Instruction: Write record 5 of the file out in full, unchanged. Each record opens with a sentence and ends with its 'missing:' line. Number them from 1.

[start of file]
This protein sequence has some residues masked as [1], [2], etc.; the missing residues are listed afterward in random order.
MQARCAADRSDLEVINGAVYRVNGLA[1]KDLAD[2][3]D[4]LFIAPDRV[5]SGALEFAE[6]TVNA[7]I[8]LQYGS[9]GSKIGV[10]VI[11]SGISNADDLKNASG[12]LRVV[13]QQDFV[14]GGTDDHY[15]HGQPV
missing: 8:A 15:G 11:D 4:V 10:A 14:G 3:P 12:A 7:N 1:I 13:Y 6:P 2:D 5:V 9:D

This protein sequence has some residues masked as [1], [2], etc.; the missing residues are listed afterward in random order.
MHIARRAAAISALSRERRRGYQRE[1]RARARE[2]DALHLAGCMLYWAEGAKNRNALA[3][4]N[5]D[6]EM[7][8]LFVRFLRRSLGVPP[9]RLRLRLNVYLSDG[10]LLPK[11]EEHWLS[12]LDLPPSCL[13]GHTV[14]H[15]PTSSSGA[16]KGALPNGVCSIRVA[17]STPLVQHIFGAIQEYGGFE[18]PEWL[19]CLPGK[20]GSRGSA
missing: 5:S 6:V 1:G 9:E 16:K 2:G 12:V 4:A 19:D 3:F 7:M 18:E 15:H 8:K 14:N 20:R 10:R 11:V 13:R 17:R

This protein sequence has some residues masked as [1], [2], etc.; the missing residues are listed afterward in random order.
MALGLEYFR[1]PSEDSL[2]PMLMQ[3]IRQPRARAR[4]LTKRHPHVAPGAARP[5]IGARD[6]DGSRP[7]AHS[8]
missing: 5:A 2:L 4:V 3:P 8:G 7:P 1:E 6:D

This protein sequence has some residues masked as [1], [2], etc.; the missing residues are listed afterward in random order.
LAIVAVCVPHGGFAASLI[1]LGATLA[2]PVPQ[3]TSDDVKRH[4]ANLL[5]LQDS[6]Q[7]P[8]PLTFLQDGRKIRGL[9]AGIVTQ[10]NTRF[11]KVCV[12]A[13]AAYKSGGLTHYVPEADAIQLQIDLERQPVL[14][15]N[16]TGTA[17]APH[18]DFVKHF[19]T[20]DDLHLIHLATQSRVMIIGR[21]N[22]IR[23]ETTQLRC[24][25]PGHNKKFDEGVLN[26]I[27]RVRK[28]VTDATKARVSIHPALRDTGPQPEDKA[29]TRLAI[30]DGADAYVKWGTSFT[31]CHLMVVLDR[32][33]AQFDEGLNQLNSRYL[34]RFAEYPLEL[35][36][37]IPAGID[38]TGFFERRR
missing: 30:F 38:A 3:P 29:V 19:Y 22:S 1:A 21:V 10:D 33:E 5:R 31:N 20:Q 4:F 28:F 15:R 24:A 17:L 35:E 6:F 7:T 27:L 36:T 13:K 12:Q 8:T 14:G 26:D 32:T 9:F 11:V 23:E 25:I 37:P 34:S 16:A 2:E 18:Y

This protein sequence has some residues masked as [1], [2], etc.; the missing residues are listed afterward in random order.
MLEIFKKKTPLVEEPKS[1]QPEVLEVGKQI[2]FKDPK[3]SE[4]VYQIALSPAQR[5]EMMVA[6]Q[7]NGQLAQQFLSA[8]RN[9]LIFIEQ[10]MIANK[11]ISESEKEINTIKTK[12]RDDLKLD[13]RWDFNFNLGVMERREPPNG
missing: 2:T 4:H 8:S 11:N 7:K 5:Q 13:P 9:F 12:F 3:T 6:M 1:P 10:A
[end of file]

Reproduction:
This protein sequence has some residues masked as [1], [2], etc.; the missing residues are listed afterward in random order.
MLEIFKKKTPLVEEPKS[1]QPEVLEVGKQI[2]FKDPK[3]SE[4]VYQIALSPAQR[5]EMMVA[6]Q[7]NGQLAQQFLSA[8]RN[9]LIFIEQ[10]MIANK[11]ISESEKEINTIKTK[12]RDDLKLD[13]RWDFNFNLGVMERREPPNG
missing: 2:T 4:H 8:S 11:N 7:K 5:Q 13:P 9:F 12:F 3:T 6:M 1:P 10:A